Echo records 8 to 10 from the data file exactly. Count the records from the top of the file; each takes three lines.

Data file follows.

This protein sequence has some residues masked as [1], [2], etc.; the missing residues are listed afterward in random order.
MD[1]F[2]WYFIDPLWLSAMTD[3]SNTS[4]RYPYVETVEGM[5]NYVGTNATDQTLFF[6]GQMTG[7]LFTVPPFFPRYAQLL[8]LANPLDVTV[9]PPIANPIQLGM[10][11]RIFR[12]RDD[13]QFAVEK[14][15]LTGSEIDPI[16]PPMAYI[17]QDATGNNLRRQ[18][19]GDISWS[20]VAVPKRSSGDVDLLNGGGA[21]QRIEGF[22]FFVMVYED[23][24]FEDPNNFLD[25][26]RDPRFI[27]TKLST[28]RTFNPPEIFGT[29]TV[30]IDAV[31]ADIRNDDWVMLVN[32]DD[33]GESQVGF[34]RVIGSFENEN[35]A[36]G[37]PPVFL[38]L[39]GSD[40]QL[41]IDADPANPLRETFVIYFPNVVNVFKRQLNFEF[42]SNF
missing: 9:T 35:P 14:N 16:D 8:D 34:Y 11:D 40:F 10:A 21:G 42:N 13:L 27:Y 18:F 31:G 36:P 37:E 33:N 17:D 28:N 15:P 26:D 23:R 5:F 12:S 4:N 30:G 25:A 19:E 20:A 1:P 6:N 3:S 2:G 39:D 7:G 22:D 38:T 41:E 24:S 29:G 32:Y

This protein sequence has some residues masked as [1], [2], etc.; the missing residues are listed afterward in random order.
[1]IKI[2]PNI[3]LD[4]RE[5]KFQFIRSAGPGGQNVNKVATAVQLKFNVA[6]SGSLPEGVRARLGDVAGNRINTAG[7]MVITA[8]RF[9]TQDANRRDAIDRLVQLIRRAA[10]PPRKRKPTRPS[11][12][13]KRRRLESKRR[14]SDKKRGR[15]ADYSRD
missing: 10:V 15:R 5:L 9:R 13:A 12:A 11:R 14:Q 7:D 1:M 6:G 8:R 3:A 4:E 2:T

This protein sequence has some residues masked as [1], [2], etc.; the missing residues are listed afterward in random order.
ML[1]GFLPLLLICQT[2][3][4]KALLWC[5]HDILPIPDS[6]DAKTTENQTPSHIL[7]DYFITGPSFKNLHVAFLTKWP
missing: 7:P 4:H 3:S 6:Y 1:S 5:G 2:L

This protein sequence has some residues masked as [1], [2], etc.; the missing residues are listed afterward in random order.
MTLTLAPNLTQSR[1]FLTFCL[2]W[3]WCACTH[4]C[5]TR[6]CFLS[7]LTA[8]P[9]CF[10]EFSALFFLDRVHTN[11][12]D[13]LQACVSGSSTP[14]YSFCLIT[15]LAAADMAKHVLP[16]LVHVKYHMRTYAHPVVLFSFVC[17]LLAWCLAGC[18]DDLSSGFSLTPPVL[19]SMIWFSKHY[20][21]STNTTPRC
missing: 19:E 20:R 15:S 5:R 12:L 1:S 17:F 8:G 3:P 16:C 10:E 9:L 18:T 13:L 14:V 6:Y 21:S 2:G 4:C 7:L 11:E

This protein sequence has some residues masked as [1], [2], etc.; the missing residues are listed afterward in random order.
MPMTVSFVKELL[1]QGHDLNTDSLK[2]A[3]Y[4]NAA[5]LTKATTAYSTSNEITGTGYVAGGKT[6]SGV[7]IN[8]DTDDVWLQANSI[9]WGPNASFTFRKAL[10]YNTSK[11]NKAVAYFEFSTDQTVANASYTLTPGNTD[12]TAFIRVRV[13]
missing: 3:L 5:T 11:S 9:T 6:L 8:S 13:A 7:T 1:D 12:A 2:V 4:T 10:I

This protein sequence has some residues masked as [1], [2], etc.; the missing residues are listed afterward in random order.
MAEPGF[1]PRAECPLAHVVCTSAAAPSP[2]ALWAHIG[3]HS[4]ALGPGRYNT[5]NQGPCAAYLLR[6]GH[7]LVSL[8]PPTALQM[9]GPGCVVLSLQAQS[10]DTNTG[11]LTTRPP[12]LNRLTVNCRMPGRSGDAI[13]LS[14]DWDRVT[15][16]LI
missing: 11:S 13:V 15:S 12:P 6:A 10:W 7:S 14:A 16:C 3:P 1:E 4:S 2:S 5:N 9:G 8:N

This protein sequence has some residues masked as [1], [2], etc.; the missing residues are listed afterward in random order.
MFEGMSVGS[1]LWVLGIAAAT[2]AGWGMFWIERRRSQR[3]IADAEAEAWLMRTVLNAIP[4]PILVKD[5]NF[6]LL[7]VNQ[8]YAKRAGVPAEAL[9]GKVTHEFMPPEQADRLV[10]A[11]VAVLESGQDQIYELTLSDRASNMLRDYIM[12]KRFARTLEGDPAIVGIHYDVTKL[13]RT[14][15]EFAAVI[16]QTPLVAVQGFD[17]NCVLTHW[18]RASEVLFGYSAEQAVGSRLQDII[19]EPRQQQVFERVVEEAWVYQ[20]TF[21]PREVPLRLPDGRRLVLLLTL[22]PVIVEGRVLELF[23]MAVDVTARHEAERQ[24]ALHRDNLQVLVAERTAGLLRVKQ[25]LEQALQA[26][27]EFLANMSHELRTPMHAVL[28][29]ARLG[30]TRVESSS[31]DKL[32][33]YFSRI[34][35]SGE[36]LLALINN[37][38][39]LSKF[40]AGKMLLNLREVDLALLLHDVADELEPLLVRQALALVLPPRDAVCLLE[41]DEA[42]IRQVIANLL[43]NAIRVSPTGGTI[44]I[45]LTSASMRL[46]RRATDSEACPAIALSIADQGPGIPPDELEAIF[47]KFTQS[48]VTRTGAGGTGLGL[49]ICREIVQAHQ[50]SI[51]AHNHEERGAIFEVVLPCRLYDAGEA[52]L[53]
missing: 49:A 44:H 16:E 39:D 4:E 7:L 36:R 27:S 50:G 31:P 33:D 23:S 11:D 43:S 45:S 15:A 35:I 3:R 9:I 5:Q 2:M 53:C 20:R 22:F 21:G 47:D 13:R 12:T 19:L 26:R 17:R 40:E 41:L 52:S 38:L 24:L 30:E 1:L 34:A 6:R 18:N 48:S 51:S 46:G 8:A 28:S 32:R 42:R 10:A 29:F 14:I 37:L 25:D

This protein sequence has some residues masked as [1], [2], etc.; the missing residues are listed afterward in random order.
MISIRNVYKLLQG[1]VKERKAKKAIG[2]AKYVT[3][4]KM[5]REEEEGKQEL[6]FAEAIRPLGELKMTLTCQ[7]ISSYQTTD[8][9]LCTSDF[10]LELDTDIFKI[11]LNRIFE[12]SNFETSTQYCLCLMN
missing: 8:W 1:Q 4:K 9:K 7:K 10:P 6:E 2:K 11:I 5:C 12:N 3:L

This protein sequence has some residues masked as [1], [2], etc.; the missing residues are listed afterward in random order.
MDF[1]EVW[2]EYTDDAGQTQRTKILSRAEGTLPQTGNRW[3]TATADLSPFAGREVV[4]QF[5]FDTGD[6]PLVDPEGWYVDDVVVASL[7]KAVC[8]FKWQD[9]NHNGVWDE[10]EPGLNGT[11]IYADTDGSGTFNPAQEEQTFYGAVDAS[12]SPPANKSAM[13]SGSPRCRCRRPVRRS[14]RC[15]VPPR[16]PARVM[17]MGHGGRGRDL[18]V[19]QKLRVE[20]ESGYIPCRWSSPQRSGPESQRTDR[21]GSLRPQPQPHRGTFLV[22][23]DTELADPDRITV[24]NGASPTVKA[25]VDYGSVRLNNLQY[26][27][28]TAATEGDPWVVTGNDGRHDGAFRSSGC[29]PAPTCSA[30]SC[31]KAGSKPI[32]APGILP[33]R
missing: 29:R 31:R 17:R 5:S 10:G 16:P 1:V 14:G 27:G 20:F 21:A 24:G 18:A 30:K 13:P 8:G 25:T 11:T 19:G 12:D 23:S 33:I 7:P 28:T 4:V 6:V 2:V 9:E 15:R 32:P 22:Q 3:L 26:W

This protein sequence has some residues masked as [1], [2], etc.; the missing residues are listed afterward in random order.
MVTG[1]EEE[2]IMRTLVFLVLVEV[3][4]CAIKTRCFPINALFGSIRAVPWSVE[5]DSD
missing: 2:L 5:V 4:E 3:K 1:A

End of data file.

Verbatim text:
This protein sequence has some residues masked as [1], [2], etc.; the missing residues are listed afterward in random order.
MISIRNVYKLLQG[1]VKERKAKKAIG[2]AKYVT[3][4]KM[5]REEEEGKQEL[6]FAEAIRPLGELKMTLTCQ[7]ISSYQTTD[8][9]LCTSDF[10]LELDTDIFKI[11]LNRIFE[12]SNFETSTQYCLCLMN
missing: 8:W 1:Q 4:K 9:K 7:K 10:P 6:E 2:K 11:I 5:C 12:N 3:L

This protein sequence has some residues masked as [1], [2], etc.; the missing residues are listed afterward in random order.
MDF[1]EVW[2]EYTDDAGQTQRTKILSRAEGTLPQTGNRW[3]TATADLSPFAGREVV[4]QF[5]FDTGD[6]PLVDPEGWYVDDVVVASL[7]KAVC[8]FKWQD[9]NHNGVWDE[10]EPGLNGT[11]IYADTDGSGTFNPAQEEQTFYGAVDAS[12]SPPANKSAM[13]SGSPRCRCRRPVRRS[14]RC[15]VPPR[16]PARVM[17]MGHGGRGRDL[18]V[19]QKLRVE[20]ESGYIPCRWSSPQRSGPESQRTDR[21]GSLRPQPQPHRGTFLV[22][23]DTELADPDRITV[24]NGASPTVKA[25]VDYGSVRLNNLQY[26][27][28]TAATEGDPWVVTGNDGRHDGAFRSSGC[29]PAPTCSA[30]SC[31]KAGSKPI[32]APGILP[33]R
missing: 29:R 31:R 17:R 5:S 10:G 16:P 1:V 14:G 27:G 20:F 21:A 24:G 18:A 30:K 13:P 8:G 25:T 11:T 19:G 12:D 23:S 33:I 7:P 28:T 4:V 6:V 2:V 9:E 15:R 32:P 22:Q 3:L 26:W

This protein sequence has some residues masked as [1], [2], etc.; the missing residues are listed afterward in random order.
MVTG[1]EEE[2]IMRTLVFLVLVEV[3][4]CAIKTRCFPINALFGSIRAVPWSVE[5]DSD
missing: 2:L 5:V 4:E 3:K 1:A